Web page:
[00:10:36] Dara: Yeah and, and I like that. I always liked that in Universal, where you could have something as a Goal and an event. So if it was something like viewing content or downloading a file or watching a video or something like that, that could happen multiple times. You might want to just have that yes or no flag to say, did this session contain that particular thing one or more times. But then if it is something like that where it’s lots of different videos across the site, you can use the events to go in and see the total count. So having the ability to do both, I always found quite useful. So I do like this update, it’s this broader point about are they, you know, is this the end of it now or are, is it going to continue to introduce more aspects that might kind of, that could be seen as being kind of backtracking a little bit and pulling things back a little bit more in line with the way it used to be as opposed to this idea that it’s a totally new data model and everybody should be excited about that because it’s going to be better in every way and it’s all events and user based. Because I remember even when we, just for a bit of extra context for our listeners as well, when we were first talking about GA4, we were kind of jokingly arguing about whether a session even existed or not, and it was a little bit complicated and there was very little within the interface that would suggest that there were sessions, whereas now it definitely is looking like it’s back there, it’s fully front and centre within the interface again.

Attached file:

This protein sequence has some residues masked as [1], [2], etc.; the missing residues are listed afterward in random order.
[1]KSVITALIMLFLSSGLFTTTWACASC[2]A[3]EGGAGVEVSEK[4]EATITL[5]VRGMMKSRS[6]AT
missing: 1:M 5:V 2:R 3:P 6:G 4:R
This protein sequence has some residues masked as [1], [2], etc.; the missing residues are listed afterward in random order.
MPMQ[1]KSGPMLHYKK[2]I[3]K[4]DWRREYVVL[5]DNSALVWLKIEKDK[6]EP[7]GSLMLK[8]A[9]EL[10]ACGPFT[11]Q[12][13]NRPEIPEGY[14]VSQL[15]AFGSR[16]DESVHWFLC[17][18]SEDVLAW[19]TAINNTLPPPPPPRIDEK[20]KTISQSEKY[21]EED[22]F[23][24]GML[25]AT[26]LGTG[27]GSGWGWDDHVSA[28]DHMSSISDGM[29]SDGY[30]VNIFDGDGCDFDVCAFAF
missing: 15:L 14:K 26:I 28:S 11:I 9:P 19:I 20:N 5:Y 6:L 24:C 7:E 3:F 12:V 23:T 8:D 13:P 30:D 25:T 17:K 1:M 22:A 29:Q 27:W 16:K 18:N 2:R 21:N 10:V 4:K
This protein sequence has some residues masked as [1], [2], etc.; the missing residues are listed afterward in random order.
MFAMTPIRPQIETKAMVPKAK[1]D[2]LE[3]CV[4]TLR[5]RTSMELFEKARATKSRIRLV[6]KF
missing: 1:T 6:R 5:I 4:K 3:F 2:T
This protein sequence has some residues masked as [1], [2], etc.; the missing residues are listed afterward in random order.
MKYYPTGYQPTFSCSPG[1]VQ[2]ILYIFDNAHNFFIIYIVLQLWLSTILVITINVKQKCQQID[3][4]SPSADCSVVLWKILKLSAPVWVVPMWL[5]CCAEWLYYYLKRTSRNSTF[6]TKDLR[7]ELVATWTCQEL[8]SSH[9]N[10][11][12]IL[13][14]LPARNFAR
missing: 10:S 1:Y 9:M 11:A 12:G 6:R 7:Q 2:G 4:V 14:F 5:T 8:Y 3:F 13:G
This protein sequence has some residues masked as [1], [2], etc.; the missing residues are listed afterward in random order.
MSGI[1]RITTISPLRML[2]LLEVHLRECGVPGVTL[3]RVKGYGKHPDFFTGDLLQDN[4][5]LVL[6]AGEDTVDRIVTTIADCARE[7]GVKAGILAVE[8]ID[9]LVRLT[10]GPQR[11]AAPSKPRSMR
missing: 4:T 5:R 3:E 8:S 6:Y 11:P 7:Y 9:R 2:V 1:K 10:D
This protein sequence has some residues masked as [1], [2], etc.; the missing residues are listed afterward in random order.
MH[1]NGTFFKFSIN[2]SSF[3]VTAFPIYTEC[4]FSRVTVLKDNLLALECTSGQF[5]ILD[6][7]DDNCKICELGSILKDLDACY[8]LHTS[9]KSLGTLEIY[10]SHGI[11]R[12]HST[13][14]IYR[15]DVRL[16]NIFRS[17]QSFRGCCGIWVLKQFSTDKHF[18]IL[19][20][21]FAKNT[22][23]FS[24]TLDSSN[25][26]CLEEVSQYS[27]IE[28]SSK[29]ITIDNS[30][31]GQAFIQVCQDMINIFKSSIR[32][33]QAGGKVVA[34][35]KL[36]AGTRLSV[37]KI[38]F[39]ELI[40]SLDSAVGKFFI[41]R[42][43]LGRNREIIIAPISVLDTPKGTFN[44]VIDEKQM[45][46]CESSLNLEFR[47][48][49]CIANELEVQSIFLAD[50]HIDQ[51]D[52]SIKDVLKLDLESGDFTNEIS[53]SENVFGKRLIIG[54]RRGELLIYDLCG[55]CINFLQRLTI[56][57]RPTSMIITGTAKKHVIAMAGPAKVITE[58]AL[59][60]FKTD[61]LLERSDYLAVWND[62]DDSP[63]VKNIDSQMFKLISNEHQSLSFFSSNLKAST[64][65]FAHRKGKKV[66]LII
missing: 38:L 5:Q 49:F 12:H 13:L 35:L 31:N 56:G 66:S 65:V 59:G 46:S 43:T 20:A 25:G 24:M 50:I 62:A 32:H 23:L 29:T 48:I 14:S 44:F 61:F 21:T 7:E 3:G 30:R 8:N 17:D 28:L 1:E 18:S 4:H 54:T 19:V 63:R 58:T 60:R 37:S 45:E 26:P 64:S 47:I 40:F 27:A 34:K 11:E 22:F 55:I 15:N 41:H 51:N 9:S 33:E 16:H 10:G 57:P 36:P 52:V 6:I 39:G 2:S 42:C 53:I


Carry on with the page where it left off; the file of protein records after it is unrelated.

[00:11:51] Daniel: And the schema, right? I mean, even back when we were using Firebase analytics, which is GA4, but when it was app only, and they didn’t even have the metric of sessions in there, we had to process them and calculate them in BigQuery. We had to process and calculate sessions, right? And so we’ve gone from a point where they really didn’t want to have sessions at all. They didn’t even give you a metric of sessions, to now where they have created it in the kind of data model. The schema kind of, in a sense, contains sessions to be able to sessionize data so that we can work out these type of metrics. So we’ve gone full circle really, from a kind of, we don’t need these, we’re not even going to consider them to, okay, we’ll include it in our data model. You know, I think it’s a full 180 right, coming back on themselves. Maybe it’s just a reaction to web measurement. Maybe in an app environment it’s less relevant I don’t know.

[00:12:35] Daniel: I can probably argue that both ways. But the thing with this whole concept is, as you said, Dara, is like, is it done or is there going to be more here? Are they going to go full steam ahead and kind of reintroduce everything we had before? To be fair, I don’t know what else there is I don’t know. Do you have a wishlist? Do you have a bucket list of stuff that you’d like to see in this kind of, in this kind of area in GA4?

[00:12:56] Dara: No, off the top of my head, no. I mean, the only thing I guess that, this isn’t really a wishlist as such, but I still find, and I know some other people do find it a little bit more confusing now in terms of attribution. Because you’ve got your, you know, you’ve got your first user, you’ve got your session, and then you’ve got your event and it’s all a little confusing. They could maybe do with kind of pulling that together a little bit and clarifying it. But in terms of like a wish list of what else is missing, there’s nothing that comes to mind.

[00:13:21] Daniel: Maybe that’s it. If you’re listening, Google, we’re all good. There’s nothing, there’s nothing left.

[00:13:25] Dara: Well, nothing that comes to mind, but that doesn’t mean there isn’t anything.

[00:13:29] Daniel: Well, if I remember rightly, Dara, I think you won the argument about whether it’s a user versus session. So you are speaking for everyone that loves sessions here.

[00:13:37] Dara: Did I just decide that I won?

[00:13:38] Daniel: Yeah, I think you might have done. I think hindsight has proved you did, I think this episode is confirmation.